Meet Acherontia atropos, otherwise known as the death's-head hawkmoth.

It gets its name from the sinister-looking skull shape on its back. In many cultures it is thought to be an omen of death.

It was famously featured in the Hannibal Lecter film The Silence of the Lambs, and appears on the poster. In the film, the serial killer Buffalo Bill uses the moths as calling cards, stuffing them into his victims' throats.

It also makes a cute little squeaking noise.

A death's-head hawkmoth will squeak when a hungry predator approaches, and the noise often deters them, according to Gunnar Brehm of the Friedrich Schiller University Jena in Germany and his colleagues.

Despite their fearsome reputation, this noise is about the only defense the moth has. "They have thorns on their legs so if you touch it they can scratch you a little bit," says Brehm. Other than that, they are harmless.

The death's-head hawkmoth is one of only a handful of moths that can make squeaking noises. Plenty of moths can make sound, but they normally do it by rubbing bits of their bodies together – the same way cicadas make that chirruping noise.

Brehm wanted to know how they do it.

They had previously been studied by German biologist Heinrich Prell, who published a paper on the subject in 1920. However, because it was written in German, his findings were largely forgotten.

Brehm has now repeated many of Prell's experiments, and confirmed his ideas about how the moths make their squeaks.

The results are published in the journal The Science of Nature.

Prell thought the moths make their noises in their heads, by inflating and deflating a chamber in its head called the pharynx – roughly equivalent to the back of the throat.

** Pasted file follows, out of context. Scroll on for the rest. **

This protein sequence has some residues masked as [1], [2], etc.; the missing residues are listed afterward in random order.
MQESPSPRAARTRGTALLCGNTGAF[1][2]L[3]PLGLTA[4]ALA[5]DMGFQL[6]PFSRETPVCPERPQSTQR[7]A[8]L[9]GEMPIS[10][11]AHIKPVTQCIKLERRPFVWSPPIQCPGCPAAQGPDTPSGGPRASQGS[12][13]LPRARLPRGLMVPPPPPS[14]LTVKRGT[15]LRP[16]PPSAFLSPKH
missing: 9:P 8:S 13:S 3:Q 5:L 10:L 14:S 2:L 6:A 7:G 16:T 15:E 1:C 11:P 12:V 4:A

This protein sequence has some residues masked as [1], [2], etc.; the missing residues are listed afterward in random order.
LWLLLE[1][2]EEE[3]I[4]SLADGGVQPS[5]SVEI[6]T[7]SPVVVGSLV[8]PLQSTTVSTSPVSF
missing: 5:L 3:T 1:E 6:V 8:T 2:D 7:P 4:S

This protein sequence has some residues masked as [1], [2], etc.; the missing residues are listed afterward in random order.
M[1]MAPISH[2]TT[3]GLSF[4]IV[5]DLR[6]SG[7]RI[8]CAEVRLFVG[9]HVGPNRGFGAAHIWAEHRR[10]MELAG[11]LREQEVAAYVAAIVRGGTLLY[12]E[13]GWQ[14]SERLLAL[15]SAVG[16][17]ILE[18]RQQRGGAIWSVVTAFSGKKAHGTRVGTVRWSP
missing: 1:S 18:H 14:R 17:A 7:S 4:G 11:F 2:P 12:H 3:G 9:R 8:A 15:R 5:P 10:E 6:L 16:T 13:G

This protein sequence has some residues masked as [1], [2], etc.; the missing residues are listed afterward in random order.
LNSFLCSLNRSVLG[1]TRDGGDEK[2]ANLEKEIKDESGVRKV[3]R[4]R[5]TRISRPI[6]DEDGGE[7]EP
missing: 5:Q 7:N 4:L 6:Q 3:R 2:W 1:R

He claimed that the squeak is divided into two phases, the first louder than the second. Brehm has confirmed this.

Prell suggested that the moth first expands its pharynx, drawing air in. As the air comes in it passes over a hardened plate, and this produces a high-pitched rasping sound. Then the pharynx collapses and the air goes out again, making a second noise.

This also seems to be correct. Brehm used high-resolution video technologies to watch the movements of the moth's muscles as it squeaked. He also found that decapitated moth heads still squeaked when prodded.

The moths' ability to squeak may have evolved as a consequence of their unusual diet.

Many moths and butterflies drink nectar, a sugary liquid made by flowers. They suck it up through a tube called a proboscis.

Brehm thinks the hawkmoths have modified their sucking action to make noise. "It's the same mechanism most moths and butterflies have when they take up nectar from flowers," he says.

Unlike other moths, death's-head hawkmoths mostly eat honey, which is thick and gloopy compared to nectar. So Brehm thinks the moths modified their sucking action to allow the viscous honey to flow freely.

Once that was in place, it was an easy step to modify the pharynx a little more, allowing it to make sounds.

To get honey, death's-head hawkmoths enter the hives of honeybees (Apis mellifera).

That is a tricky business, because as we all know, honeybees sting. To protect themselves, the moths produce a chemical that soothes the bees.